3. Similar to financial institutions there will be mergers and bankruptcies in other industries will give huge opportunities in business agility and technology integration projects. Indian outsource providers should hire experienced middle managers with deep business process and regulatory knowledge and market their experience to customers to make their businesses efficient and reduce their future business risks.

4. Until now Indian outsource vendors have been marketing their BPO and Information Technology outsourcing (ITO) services separately. In fact, these two units have been operating independently and they should integrate them and market as one-service offering to customers. Integrating BPO and ITO helps to market higher value services like business process transformation, business process standardization, business process efficiency, consolidation of IT infrastructure, etc. In pure BPO, the pricing is associated with number of seats per hour, which is fixed so in short-term they may lose their BPO revenue as the number of seats reduces due to increase in business efficiency and consolidation. But in the long-run Indian outsource providers can gain more market share and charge more for higher-end outsourcing services.

5. Software as a service (SASS) and outsourcing (both BPO and ITO) business models are colliding with each other. SASS model is gaining popularity in niche vertical markets and SASS providers are already targeting offshore outsourcing customers to gain market share. Except for TCS BaNCS and Infosys Finacle, none of the other Indian outsource providers have software products to offer to customers. Even these two products may not be ready for SASS model. In any case Indian outsource providers must buy and/or collaborate with SASS providers to market their hosted application services and combine it with traditional outsourcing solutions.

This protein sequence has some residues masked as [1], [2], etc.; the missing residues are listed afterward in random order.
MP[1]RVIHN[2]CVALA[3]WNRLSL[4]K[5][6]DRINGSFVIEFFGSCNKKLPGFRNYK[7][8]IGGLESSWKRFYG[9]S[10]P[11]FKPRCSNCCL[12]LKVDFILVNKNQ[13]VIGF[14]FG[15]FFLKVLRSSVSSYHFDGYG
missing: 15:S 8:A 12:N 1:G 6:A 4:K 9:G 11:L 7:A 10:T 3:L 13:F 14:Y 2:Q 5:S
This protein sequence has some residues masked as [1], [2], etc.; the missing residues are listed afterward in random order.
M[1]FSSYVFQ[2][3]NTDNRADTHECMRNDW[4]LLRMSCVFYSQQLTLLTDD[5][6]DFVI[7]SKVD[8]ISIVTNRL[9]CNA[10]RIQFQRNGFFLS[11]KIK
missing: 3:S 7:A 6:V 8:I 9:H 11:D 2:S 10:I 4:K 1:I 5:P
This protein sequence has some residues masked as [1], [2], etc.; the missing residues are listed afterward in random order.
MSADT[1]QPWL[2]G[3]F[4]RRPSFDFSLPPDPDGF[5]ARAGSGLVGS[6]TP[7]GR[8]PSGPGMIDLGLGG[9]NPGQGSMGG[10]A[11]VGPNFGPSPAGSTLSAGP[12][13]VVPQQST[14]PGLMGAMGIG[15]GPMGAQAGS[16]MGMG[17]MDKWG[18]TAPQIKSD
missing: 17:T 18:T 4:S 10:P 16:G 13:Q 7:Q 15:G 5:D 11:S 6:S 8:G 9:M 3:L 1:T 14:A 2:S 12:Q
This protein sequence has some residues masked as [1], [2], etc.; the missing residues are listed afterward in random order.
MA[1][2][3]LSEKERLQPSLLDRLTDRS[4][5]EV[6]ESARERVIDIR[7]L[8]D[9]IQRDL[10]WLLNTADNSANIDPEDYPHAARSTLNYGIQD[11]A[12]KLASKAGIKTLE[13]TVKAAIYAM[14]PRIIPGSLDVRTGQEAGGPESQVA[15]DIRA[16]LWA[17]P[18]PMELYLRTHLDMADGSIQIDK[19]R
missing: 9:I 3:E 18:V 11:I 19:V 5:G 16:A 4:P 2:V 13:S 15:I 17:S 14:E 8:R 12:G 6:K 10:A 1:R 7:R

6. For some reasons, big Indian IT vendors are not actively participating in Open source software design and development efforts. Open source software is growing steadily in organizations all over the world. Now is the time to use their talented employees to work on open source projects if they are not fully utilized in client’s projects. In the short-term, they may not gain ROI but in the longer run, open source efforts will create innovation and niche market acceptance from customers. For example, TCS has been involved in open source efforts in bio medical field; other Indian IT companies must follow TCS.

Indian Outsource Companies

7. I have already blogged about how Indian IT majors can focus on local outsource market in India.

8. Several reports have discussed how Indian IT companies can target other untapped regions like Japan, France, and Middle East to reduce their US dependency. But not sure how for this strategy will work, issues like language barrier, policy regulations, trade protection, etc. will slow-down the outsource market penetration. Also still US is the number one country for Indian outsource vendors to spend their marketing dollars.

This global recession will not significantly alter the global sourcing models for the Indian outsource giants but 2009 will be slow growth for them. Indian outsource companies do not have a choice but to respond to the current economic conditions. The offshore outsourcing is moving in so many different ways due to global recession, competition, business mergers and acquisitions. Indian IT companies should act fast and compete aggressively with both US based strategic consulting companies and also with other low-cost outsource providers from several different countries to stay competitive and come out as a winner.